The Rottweiler can be a handful, and thus, is best suited to families with previous dog experience. A dog breed with a relatively high energy level, the Rottie needs consistent daily exercise and will not thrive in an apartment setting.
Rottweiler Breed History
Traces its origins to Germany
A combination of local dog breeds combined with Roman Molosser dogs
Originally intended to drive cattle
The Rottweiler owes a portion of its heritage to the Roman Empire. Since dogs assisted the Romans with many different tasks, they prioritized the breeding of working dogs with the desired traits for each job.
Each time the Romans invaded or passed through a nation, they brought with them their dogs. The Roman soldiers had great need of dogs with the stamina and tenacity to drive their cattle forward. Their original breeding dogs were of Asian mastiff descent, a dog type commonly referred to as a Molossus. Through careful breeding choices of these dogs, the Romans were able to produce an early prototype of the Rottweiler.
After the Roman Empire fell in Germany, the dogs they developed moved on to continue their work in an area called Rottweil. It is from this town that this dog breed takes its name.
When railroad cars became the preferred method of transporting cattle, the Rottweiler found itself out of a job. However, the Rottweiler is both an intelligent and versatile breed and was soon employed in police work and as a guard dog. A little-known fact is that the Rottweiler was one of the earliest breeds selected to work as guide dogs for blind people. They are also highly skilled at search and rescue and were utilized during rescue efforts at the World Trade Center.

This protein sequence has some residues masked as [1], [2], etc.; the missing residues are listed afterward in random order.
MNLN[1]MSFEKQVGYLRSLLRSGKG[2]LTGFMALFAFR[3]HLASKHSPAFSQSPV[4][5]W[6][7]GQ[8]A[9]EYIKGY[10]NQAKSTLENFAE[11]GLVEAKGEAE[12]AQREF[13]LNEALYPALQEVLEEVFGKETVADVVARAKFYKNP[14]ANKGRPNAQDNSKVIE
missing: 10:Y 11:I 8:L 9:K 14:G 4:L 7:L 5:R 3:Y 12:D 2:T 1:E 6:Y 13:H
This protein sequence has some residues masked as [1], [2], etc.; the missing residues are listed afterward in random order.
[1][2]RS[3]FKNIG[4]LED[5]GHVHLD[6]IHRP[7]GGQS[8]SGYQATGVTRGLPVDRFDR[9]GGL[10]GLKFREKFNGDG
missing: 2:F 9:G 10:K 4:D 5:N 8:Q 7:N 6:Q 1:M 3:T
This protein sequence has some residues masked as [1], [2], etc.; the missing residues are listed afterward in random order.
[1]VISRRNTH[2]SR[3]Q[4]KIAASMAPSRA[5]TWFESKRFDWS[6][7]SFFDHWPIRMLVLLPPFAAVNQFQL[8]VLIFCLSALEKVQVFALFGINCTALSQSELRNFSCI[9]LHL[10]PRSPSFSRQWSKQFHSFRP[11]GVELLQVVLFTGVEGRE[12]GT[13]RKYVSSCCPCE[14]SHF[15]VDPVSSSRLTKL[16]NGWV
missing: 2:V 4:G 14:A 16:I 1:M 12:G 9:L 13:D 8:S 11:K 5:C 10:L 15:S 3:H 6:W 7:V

It is believed that Rottweilers made their way to the United States when a German family emigrated there in the early 20th century. Following World War II, the breed’s popularity began to soar worldwide. One of its main attractions for owners was its natural affinity for excelling at obedience work.
Rottweiler Size & Weight
Males stand at 24” to 27” and weigh between 95 and 135 pounds
Females stand 22” to 25” and weigh from 80 to 100 pounds
A powerful breed, the Rottweiler requires an experienced owner
The average male Rottweiler stands from 24” to 27” at the shoulder. His weight can range from 95 to 135 pounds. By comparison, females can reach heights of 22” to 25.” Their weight spans from as low as 80 pounds to as high was 100 pounds.
The Rottweiler is considered a large breed dog. A dog type that is immensely powerful, the Rottweiler requires an experienced dog owner. This breed will not respond well to weak leadership and will usurp authority from an owner that does not set and enforce consistent boundaries.
Rottweiler Personality & Temperament
Loving and affectionate
Can be prone to dog aggression
Very intelligent but can be stubborn